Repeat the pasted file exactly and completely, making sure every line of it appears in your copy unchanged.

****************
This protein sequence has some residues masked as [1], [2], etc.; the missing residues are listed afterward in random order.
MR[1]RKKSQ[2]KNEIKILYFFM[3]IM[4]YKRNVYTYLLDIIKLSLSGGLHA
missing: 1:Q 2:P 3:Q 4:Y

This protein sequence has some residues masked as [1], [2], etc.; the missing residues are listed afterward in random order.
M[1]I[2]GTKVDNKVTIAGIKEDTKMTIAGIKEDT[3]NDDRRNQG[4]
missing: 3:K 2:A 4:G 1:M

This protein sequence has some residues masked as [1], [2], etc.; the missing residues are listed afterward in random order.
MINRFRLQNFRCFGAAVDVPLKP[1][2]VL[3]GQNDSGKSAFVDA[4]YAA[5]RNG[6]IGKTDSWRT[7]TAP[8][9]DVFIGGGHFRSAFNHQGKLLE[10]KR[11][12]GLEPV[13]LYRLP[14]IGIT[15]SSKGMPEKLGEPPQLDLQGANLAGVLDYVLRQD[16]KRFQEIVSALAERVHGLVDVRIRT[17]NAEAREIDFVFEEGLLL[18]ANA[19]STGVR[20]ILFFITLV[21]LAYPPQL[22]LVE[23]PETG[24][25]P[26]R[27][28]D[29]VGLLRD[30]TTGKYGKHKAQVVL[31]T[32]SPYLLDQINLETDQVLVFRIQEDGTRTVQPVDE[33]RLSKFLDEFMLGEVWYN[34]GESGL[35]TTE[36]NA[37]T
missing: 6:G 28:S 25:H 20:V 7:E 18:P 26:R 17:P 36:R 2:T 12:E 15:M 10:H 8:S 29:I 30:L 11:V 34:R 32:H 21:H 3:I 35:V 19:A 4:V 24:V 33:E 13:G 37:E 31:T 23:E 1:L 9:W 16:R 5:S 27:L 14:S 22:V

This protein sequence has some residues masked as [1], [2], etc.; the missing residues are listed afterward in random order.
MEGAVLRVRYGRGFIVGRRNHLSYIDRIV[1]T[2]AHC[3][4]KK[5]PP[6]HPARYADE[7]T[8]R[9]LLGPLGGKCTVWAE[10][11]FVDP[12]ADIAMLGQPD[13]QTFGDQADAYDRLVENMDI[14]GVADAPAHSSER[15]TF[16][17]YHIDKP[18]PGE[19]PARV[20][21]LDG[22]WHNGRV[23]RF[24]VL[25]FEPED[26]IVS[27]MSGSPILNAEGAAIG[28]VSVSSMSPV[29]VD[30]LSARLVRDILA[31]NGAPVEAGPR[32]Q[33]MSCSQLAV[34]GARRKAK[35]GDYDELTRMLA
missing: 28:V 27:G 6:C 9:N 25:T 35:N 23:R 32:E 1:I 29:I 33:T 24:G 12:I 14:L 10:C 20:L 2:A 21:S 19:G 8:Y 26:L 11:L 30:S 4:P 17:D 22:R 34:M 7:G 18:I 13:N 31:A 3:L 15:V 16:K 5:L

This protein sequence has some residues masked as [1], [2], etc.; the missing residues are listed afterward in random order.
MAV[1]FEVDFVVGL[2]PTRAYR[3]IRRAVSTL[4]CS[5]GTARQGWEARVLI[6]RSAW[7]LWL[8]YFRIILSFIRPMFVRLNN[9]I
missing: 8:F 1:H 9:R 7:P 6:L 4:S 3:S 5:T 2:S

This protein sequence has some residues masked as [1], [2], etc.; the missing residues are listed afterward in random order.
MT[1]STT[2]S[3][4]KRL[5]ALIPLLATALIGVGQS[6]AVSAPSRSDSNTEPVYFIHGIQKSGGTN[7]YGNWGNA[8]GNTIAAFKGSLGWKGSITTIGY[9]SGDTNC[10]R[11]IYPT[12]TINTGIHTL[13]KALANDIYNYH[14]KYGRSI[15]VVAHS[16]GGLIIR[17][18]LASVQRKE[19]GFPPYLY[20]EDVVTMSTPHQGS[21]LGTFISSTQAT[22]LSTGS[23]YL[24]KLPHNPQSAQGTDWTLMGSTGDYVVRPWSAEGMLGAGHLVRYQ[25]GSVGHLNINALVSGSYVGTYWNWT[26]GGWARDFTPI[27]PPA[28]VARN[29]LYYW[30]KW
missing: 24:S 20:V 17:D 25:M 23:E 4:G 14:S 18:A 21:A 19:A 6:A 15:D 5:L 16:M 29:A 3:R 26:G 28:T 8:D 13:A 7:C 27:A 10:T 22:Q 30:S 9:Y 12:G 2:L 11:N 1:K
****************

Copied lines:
This protein sequence has some residues masked as [1], [2], etc.; the missing residues are listed afterward in random order.
MR[1]RKKSQ[2]KNEIKILYFFM[3]IM[4]YKRNVYTYLLDIIKLSLSGGLHA
missing: 1:Q 2:P 3:Q 4:Y

This protein sequence has some residues masked as [1], [2], etc.; the missing residues are listed afterward in random order.
M[1]I[2]GTKVDNKVTIAGIKEDTKMTIAGIKEDT[3]NDDRRNQG[4]
missing: 3:K 2:A 4:G 1:M

This protein sequence has some residues masked as [1], [2], etc.; the missing residues are listed afterward in random order.
MINRFRLQNFRCFGAAVDVPLKP[1][2]VL[3]GQNDSGKSAFVDA[4]YAA[5]RNG[6]IGKTDSWRT[7]TAP[8][9]DVFIGGGHFRSAFNHQGKLLE[10]KR[11][12]GLEPV[13]LYRLP[14]IGIT[15]SSKGMPEKLGEPPQLDLQGANLAGVLDYVLRQD[16]KRFQEIVSALAERVHGLVDVRIRT[17]NAEAREIDFVFEEGLLL[18]ANA[19]STGVR[20]ILFFITLV[21]LAYPPQL[22]LVE[23]PETG[24][25]P[26]R[27][28]D[29]VGLLRD[30]TTGKYGKHKAQVVL[31]T[32]SPYLLDQINLETDQVLVFRIQEDGTRTVQPVDE[33]RLSKFLDEFMLGEVWYN[34]GESGL[35]TTE[36]NA[37]T
missing: 6:G 28:S 25:H 20:V 7:E 18:P 26:R 17:P 36:R 2:T 12:E 15:M 10:H 8:S 29:I 30:L 11:V 34:R 32:H 21:H 3:I 35:V 19:A 4:V 24:V 33:E 13:G 37:E 31:T 23:E 1:L 9:W 16:R 5:S 27:L 14:S 22:V

This protein sequence has some residues masked as [1], [2], etc.; the missing residues are listed afterward in random order.
MEGAVLRVRYGRGFIVGRRNHLSYIDRIV[1]T[2]AHC[3][4]KK[5]PP[6]HPARYADE[7]T[8]R[9]LLGPLGGKCTVWAE[10][11]FVDP[12]ADIAMLGQPD[13]QTFGDQADAYDRLVENMDI[14]GVADAPAHSSER[15]TF[16][17]YHIDKP[18]PGE[19]PARV[20][21]LDG[22]WHNGRV[23]RF[24]VL[25]FEPED[26]IVS[27]MSGSPILNAEGAAIG[28]VSVSSMSPV[29]VD[30]LSARLVRDILA[31]NGAPVEAGPR[32]Q[33]MSCSQLAV[34]GARRKAK[35]GDYDELTRMLA
missing: 28:V 27:G 6:C 9:N 25:T 35:N 23:R 32:E 1:I 29:I 33:T 24:G 12:I 14:L 10:C 20:L 2:A 21:S 19:G 8:Y 26:L 11:L 30:S 4:P 17:D 22:R 34:M 7:G 18:I 13:N 31:A 3:L 15:V 16:K 5:L

This protein sequence has some residues masked as [1], [2], etc.; the missing residues are listed afterward in random order.
MAV[1]FEVDFVVGL[2]PTRAYR[3]IRRAVSTL[4]CS[5]GTARQGWEARVLI[6]RSAW[7]LWL[8]YFRIILSFIRPMFVRLNN[9]I
missing: 8:F 1:H 9:R 7:P 6:L 4:S 3:S 5:T 2:S

This protein sequence has some residues masked as [1], [2], etc.; the missing residues are listed afterward in random order.
MT[1]STT[2]S[3][4]KRL[5]ALIPLLATALIGVGQS[6]AVSAPSRSDSNTEPVYFIHGIQKSGGTN[7]YGNWGNA[8]GNTIAAFKGSLGWKGSITTIGY[9]SGDTNC[10]R[11]IYPT[12]TINTGIHTL[13]KALANDIYNYH[14]KYGRSI[15]VVAHS[16]GGLIIR[17][18]LASVQRKE[19]GFPPYLY[20]EDVVTMSTPHQGS[21]LGTFISSTQAT[22]LSTGS[23]YL[24]KLPHNPQSAQGTDWTLMGSTGDYVVRPWSAEGMLGAGHLVRYQ[25]GSVGHLNINALVSGSYVGTYWNWT[26]GGWARDFTPI[27]PPA[28]VARN[29]LYYW[30]KW
missing: 24:S 20:V 17:D 25:M 23:E 4:G 14:S 18:A 21:A 19:A 6:A 15:D 5:L 16:M 29:A 3:R 26:G 28:T 8:D 13:A 7:C 27:A 10:T 22:Q 30:S 9:Y 12:G 2:L 11:N 1:K